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Symptoms and Causes of Short Bowel Syndrome

What are the Symptoms of Short Bowel Syndrome (SBS)

Symptoms of short bowel syndrome result when fluids and nutrients are not properly absorbed. These will vary from person to person. Symptoms often include:

  • diarrhea,
  • fatigue, and
  • pale greasy stools (steatorrhea). 

Swelling of lower extremities (edema), foul smelling stools, weight loss as a result of dehydration, electrolyte losses, and malnutrition are often experienced.

Vitamin and mineral losses can lead to some symptoms. Depending on which vitamin or mineral is deficient, symptom examples include visual disturbances and excessive dryness of the eyes; prickling or tingling feeling on the skin; muscle spasms; loss of coordination; loss of bone mass; easy bruising and/or prolonged bleeding; lack of energy (lethargy), weakness, or difficulty breathing on exertion.

What Causes of SBS

Short bowel syndrome can occur in a person of any age. Risk factors for SBS include defects existing at birth and diseases of the small intestine that require extensive or recurrent surgery such as Crohn’s disease or gastrointestinal cancers.

In addition SBS can be caused by loss of function due to injury or disease in a normal length small intestine.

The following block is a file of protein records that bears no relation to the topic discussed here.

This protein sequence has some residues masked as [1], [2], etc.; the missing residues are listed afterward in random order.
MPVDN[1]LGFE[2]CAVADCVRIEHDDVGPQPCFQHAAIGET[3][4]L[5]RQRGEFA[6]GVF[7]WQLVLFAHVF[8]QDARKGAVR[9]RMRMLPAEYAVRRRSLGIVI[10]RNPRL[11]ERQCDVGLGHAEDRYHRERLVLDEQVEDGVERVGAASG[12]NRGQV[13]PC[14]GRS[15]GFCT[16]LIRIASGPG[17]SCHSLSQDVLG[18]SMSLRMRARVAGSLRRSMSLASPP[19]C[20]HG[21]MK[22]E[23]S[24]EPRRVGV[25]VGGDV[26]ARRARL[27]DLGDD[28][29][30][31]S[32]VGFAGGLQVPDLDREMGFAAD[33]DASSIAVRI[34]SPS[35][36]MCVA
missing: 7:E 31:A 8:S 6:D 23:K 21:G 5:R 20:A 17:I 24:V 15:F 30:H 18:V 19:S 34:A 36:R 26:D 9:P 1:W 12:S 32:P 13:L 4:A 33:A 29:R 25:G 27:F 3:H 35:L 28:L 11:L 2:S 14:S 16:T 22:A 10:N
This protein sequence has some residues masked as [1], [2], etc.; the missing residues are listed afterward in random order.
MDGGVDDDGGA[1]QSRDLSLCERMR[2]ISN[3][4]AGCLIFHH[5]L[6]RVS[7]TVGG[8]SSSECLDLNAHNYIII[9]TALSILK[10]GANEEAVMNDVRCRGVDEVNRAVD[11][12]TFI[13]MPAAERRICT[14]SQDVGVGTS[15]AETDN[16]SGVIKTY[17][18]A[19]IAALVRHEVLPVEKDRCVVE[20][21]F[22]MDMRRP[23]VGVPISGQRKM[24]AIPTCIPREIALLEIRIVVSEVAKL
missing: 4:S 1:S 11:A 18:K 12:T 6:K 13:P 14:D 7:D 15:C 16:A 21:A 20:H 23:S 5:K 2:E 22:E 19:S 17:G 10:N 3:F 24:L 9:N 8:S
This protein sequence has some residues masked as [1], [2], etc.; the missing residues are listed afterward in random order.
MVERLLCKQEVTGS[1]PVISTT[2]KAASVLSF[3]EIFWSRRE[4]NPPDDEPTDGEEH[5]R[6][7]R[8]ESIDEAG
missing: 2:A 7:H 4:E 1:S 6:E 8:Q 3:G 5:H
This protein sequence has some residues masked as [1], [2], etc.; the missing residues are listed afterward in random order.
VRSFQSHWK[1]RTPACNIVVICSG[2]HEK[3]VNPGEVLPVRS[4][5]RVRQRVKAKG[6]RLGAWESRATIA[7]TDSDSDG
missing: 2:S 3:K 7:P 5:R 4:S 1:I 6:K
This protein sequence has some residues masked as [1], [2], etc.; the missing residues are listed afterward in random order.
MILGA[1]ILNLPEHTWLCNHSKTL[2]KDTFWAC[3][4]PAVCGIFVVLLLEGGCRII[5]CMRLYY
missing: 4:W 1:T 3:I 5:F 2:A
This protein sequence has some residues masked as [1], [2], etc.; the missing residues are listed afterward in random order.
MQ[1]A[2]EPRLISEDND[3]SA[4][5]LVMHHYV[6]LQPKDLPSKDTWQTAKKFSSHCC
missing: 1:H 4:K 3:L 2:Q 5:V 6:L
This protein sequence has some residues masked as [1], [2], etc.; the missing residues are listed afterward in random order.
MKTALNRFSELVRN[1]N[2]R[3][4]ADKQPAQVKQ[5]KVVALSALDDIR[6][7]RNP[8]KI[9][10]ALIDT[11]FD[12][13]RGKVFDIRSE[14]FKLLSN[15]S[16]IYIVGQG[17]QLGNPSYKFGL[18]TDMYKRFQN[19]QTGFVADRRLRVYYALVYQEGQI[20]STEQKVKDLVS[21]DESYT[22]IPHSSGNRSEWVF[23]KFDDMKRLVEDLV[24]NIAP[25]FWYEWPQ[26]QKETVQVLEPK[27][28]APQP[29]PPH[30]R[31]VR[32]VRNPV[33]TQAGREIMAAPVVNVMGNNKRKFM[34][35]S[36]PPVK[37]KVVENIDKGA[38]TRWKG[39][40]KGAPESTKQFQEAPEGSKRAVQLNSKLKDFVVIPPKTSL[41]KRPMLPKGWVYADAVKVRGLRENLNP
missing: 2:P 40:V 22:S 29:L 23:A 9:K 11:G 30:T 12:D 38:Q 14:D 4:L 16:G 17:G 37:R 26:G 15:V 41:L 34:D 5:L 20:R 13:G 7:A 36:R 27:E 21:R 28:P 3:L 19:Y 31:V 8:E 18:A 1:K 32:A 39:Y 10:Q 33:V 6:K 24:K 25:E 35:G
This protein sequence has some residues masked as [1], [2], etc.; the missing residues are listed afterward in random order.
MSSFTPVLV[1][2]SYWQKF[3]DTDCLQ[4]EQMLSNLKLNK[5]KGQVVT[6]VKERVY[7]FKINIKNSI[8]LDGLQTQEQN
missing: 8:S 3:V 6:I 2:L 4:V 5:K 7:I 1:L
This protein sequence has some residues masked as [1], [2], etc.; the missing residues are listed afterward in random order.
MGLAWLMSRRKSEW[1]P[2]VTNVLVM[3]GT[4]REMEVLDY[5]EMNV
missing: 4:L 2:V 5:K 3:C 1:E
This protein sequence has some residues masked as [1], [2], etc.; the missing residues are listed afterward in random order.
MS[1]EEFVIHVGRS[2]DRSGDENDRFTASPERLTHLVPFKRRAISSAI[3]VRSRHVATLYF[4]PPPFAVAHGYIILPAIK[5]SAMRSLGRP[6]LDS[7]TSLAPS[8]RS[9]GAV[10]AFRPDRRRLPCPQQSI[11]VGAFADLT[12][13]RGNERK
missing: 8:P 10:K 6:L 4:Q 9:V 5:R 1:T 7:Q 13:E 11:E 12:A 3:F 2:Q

Other explanations include emergency situations related to injury or trauma, perforated bowel, or blocked or restricted blood flow to the bowel.

What Happens when SBS Develops

Immediately following surgical resection of the small intestine, with the resulting loss of absorptive surface area, the intestine begins to compensate on its own. It undergoes various phases to increase absorption and maintain balance (homeostasis). This process, known as adaptation, occurs through structural changes that increase surface area in the remaining bowel. These physiological changes and adaptations can be separated into 3 phases:

  1. Acute phase
  2. Adaptation phase
  3. Maintenance phase

The acute phase occurs immediately after bowel resection and may last 3–4 months. This phase is associated with malnutrition, and fluid and electrolyte losses as high as 6–8 liters/quarts per day. Enteral nutrition may be needed during this phase. If a more significant length of small bowel is removed parenteral nutrition is required.

Next, the adaptation phase begins 2–4 days after bowel resection and lasts 12–24 months. During this phase the intestinal villi, the tiny finger-like projections within the small intestine, will grow in length and thickness, which increases surface area. In addition some increase in the diameter (dilation) of the bowel may occur.

The maintenance phase is the last change, and here the absorptive capacity of the remaining bowel will be maximized. Some patients will still have dependence on parenteral or enteral nutrition. Others will meet their nutritional needs with oral meals, nutrition supplements, and vitamins and minerals, with or without supplements delivered enterally or parenterally.

The Digestive System Risk Factors and Stages

 

Last modified on September 12, 2014 at 02:52:32 PM